Normand B.,Renmin University of China
Physical Review B - Condensed Matter and Materials Physics | Year: 2011

The spin-orbital model for triply degenerate t2g electrons on a triangular lattice has been shown to be dominated by dimers. The phase diagram contains both strongly resonating, compound spin-orbital dimer states and quasistatic, spin-singlet valence-bond (VB) states. To elucidate the nature of the true ground state in these different regimes, the model is mapped to a number of quantum dimer models (QDMs), each of which has three dimer colors. The generic multicolored QDM, illustrated for the two- and three-color cases, possesses a topological color structure, "color vison" excitations, and broad regions of resonating VB phases. The specific models are analyzed to gain further insight into the likely ground states in the superexchange and direct-exchange limits of the electronic Hamiltonian, and they suggest a strong tendency toward VB order in all cases. © 2011 American Physical Society.

A large amount of literature on China's energy intensity seldom considers the regional differences of energy intensity inside China and the spatial effects. Based on spatial statistics methods, this paper explores the regional imbalance of China's provincial energy intensity and the spatially correlation of energy intensity among provinces. Using spatial panel data models, this paper finds that GDP per capita, transportation infrastructure, the level of marketization, and scientific and technological input significantly reduce the energy intensity; the ratio of heavy industries to total industries and the ratio of coal consumption to total energy consumption significantly expand the energy intensity; meanwhile, the coefficient of the ratio of export to GDP is not significant. Then, the spillover and convergence of China's regional energy intensity have been tested. The results indicate that the spillover effect between the eastern and western China is remarkable, and there exist absolute Β-convergence of provincial energy intensity. Moreover, GDP per capita, transportation infrastructure, the level of marketization and scientific & technological input are conducive to conditional convergence after the spatial effects are controlled. According to the empirical results, this paper proposes some policy suggestions on reducing China's energy intensity. © 2012 Elsevier Ltd.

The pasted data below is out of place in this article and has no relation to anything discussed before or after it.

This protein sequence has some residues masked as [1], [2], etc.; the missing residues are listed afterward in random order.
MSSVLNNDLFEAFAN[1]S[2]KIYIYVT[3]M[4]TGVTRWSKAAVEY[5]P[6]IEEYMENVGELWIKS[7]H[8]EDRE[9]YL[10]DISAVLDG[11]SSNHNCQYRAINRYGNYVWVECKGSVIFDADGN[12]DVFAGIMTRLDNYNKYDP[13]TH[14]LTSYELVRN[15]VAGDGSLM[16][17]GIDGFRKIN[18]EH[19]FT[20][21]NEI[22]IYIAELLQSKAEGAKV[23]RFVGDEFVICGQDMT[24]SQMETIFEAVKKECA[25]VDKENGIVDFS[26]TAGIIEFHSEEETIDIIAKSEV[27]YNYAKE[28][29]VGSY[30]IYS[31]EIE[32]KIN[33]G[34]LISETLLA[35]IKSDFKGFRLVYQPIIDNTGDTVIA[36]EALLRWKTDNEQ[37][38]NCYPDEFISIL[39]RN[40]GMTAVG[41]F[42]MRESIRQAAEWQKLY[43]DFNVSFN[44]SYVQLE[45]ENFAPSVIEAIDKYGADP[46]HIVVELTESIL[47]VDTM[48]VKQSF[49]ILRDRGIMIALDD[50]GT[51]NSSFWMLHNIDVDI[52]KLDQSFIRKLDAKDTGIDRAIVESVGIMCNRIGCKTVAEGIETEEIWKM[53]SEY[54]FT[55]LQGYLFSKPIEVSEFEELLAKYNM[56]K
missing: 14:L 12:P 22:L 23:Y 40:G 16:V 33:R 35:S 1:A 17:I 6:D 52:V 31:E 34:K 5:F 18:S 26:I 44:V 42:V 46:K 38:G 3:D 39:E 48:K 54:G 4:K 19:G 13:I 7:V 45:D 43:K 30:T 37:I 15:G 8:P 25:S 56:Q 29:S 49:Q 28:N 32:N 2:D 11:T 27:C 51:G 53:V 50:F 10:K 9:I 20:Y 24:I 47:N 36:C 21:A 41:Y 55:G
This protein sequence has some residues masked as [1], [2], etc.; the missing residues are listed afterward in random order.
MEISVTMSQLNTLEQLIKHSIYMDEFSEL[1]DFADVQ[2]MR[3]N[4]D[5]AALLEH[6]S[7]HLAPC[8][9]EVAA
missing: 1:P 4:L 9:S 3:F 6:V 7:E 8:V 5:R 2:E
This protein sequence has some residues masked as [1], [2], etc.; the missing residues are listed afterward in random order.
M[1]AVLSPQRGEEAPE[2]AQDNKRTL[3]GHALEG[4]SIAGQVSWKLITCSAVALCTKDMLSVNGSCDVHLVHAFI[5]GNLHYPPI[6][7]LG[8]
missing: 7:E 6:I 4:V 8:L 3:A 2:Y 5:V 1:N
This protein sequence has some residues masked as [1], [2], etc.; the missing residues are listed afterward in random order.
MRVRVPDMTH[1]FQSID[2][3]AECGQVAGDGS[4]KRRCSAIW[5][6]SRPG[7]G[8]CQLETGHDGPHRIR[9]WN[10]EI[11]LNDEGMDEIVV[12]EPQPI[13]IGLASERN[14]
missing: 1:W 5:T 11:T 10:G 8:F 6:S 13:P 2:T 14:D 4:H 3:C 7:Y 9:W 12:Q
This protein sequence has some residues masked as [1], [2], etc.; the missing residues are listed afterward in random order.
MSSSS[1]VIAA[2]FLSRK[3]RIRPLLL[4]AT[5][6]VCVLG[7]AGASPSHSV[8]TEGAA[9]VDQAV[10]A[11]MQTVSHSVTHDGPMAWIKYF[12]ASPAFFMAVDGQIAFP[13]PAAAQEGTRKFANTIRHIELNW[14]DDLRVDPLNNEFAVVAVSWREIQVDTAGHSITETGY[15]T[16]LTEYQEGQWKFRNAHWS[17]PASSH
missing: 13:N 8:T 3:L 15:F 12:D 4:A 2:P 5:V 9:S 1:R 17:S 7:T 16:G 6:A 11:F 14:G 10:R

This article presents two studies that investigate what specifically constitutes perceived value of a CSA working share (PVWS) and how they relate to the PVWS construct. The first study conducts in-depth interviews with 46 working share members to uncover the distinct dimensions of the PVWS. The second study uses exploratory factor analysis (EFA) and partial least squares (PLSs) on survey data from 129 working share members to empirically examine the dimensionality and the nature of the relationship between the dimensions and the PVWS construct. The findings indicate that the PVWS construct conforms to the structure of a formative second-order factor model consisting of five dimensions: functional value, emotional value, social value, epistemic value, and educational value for children. Managerial implications for CSA farmers and research implications of the findings are discussed. © 2012 Elsevier Ltd.

How to deal with the contradiction between mass production effects and customised demand is the key problem of mass customisation (MC). With the development of supply chain management, we can probe a new way to solve this problem through the excellent character of supply chain scheduling (SCS). However, SCS in MC has special characters, mainly reflected in the random information of customer orders and the outstanding collaborative benefits and risks which can cause many complicated contradictions in operation. Based on earlier work about solving these contradictions, this paper introduces the collaborative benefit and risk analysis into scheduling and emphasises it not only for short-term but also for long-term collaboration. A dynamic and multi-objective optimisation model and an algorithm are set up for the scheduling optimisation of co-operator selection and task allocation. The model and algorithm not only reflect the operating requirements for the scheduling selection process in MC, but also reflect the thought of solving the key problem in MC and give consideration to the collaborative benefits and risks. The application feasibility of the model and algorithm are ultimately validated through an application case study. © 2013 Taylor & Francis Group, LLC.